You can code it, I can help!

Winnipeg Code Camp 2009

Wow! What a day! We started around 8 AM with breakfast and at 9 started the presentations. I did mine around 10:30, I think it was pretty good (no one faint, or run from the room screaming). The audience was great, made great questions and laughed (utter kindness) at my bad jokes. I want to thank everyone that was there, and D'arcy for inviting me. Here is the presentation PDF presentation, the source code Demo Code (start) and the source code complete with all the tests Demo Code with all the tests. The video is still to come :-)! Comments are welcome!

The Road to Be an Architect

After the TDD presentation someone asked me about what should he do in order to become a Software Architect. Here is what I think. First of all, I would say that you have to be sure that you would like to be an architect, and for that we have to agree on an architect definition. An architecture in software development can be considered a collection of different components, each one with a particular role, and the interaction between them through interfaces.

Therefore, an architect is responsible for defining the best architecture in order to solve the problem at hand. In order to do that the architect should have technical roots and technical acuity to grasp technical issues and collaborate with the team to solve them. The architect will have the global view of the system and would be responsible of identifying the major issues that have to be addressed to avoid failure.

An architect has to be close the developers and able to answer questions and provide guidance to the rest of the team. He has to be fond of writing code and familiar with the technology the team is using. A good architect will be a combination of being a excellent technologist, strategist and politician.

The difference between the team leader (or lead developer) and the architect is the scope and the responsibility. The architect has a broader scope that includes interaction between different components, security, response time, etc.

Many times the architect role is considered a "promotion" or the next step in the hierarchy for a lead developer. But that may be a mistake because unfortunately not all the great developers or leads have the broad talents required to be an architect.

So, what should we do to achieve such a worthy goal? Here is a (mixed) list of subjects to learn and practice (not exclusive, just a starting point):
  • Different architectures: Which well known architectures are available?
  • Security: How to secure applications and systems, which options are available, benefits, etc.
  • Concurrency: How to run process in parallel? Implementation, Benefits, drawbacks....
  • Communication and Services: Why be service oriented? What kind of services are available?
  • Testing: TDD, functional testing, how to write scripts to test web or desktop apps.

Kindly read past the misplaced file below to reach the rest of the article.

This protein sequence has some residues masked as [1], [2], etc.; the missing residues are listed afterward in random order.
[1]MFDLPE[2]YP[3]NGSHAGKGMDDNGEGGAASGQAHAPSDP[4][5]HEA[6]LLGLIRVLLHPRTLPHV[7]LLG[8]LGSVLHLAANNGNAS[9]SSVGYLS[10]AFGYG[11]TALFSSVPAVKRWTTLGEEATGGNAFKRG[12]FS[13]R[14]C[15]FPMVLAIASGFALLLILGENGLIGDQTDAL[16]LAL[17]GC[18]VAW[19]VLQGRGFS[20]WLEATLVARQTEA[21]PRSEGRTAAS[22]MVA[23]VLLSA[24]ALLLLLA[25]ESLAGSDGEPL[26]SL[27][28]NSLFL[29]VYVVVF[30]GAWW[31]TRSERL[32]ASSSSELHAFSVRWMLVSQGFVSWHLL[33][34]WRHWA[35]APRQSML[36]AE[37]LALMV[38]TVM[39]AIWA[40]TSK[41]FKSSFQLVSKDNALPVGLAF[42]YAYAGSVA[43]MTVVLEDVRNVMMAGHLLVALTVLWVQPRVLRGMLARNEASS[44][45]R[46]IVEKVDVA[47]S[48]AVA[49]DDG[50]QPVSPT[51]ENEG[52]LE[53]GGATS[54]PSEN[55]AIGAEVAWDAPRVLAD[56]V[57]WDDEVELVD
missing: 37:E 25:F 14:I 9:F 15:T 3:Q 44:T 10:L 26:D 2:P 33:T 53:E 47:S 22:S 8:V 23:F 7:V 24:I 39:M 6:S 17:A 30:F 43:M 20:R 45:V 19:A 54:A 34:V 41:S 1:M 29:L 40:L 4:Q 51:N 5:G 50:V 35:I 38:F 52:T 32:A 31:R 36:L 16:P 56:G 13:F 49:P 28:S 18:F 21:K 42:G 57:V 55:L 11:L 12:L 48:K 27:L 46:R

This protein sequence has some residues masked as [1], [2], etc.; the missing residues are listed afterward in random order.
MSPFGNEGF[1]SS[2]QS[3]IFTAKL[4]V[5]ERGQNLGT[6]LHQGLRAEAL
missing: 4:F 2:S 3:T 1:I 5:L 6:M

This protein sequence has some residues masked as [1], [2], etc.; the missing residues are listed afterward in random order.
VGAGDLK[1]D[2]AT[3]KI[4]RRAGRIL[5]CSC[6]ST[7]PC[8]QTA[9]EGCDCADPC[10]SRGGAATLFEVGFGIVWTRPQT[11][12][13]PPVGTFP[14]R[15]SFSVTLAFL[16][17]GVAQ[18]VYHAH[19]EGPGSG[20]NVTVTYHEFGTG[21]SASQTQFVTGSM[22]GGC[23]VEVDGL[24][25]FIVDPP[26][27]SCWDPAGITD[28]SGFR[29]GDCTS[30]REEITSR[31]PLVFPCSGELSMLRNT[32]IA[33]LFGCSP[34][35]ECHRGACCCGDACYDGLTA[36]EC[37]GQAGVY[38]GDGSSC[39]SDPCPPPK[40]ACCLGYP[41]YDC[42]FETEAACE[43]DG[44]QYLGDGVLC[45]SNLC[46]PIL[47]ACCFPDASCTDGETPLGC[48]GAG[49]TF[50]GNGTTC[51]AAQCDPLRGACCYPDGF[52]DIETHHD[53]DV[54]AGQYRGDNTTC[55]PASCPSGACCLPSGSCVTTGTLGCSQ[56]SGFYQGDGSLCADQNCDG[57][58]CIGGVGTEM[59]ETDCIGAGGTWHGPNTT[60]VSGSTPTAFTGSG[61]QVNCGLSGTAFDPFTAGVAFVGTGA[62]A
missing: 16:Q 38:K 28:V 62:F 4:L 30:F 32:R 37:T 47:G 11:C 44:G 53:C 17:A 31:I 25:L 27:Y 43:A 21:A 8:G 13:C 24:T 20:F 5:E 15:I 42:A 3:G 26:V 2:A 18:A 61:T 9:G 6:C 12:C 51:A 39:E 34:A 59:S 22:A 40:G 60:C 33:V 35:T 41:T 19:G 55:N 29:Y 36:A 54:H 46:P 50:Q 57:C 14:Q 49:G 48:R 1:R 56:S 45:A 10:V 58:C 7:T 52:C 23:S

• Storage: Which databases or alternative methods of storage are available?
  • Development methodologies: Which ones are available? Why should I use one instead of the other?
  • Agile planning and management: How does it work? What is the difference with classic management?
  • Source Control Management: SVN, CVS, GIT...
  • Continuous Integration: What? Why? When
  • Development platforms: Rails? J2EE? .NET? GWT?
  • Politics: How to be politically correct and identify managers and customer needs.
  • Communication: How to communicate with your team, managers and customers effectively.
  • Requirements: What should they look like? When is enough?

Sometimes, architects specialize in one technology or framework (i.e: Web Services Architect, .NET Architect, Testing Architect). I think is natural to have more experience in a particular technology than other but that doesn't mean that you should ignore the rest. Not always the job you are working on will help you to develop or to grow towards being and architect. That, I'm afraid to say is up to each of us.

As any software professional you have to research, read books, blogs and try to meet others with the same goals. Keep your information up to date, find tendencies, success stories, antipatterns (patterns to identify failure) and guidelines.

Here are some books I like (see the link for the full information) and think can be helpful: And here some blogs that I like:

There is no certified recipe, you will find all kind of architects with many strengths and weaknesses. As with any other role, try to find architects that inspire you, people that you respect that will help you to keep your spark alive. Follow them in their blogs, books and conferences. They would lead you to other great professionals for sure.

Here are some of mine:

As a closing remark, keep in mind that is very important to work supporting your team and whatever you do don't become a "Seagull architect".

TDD Presentation Postmortem

I did the presentation, was pretty good! I hope everyone enjoyed it as much as I did. The questions were pretty good and we had a nice chat about Behavior Driven Development and factories to generate random values. Here is a video I recorded with the presentation: TDD Presentation video. Thanks to all the participants! See you soon.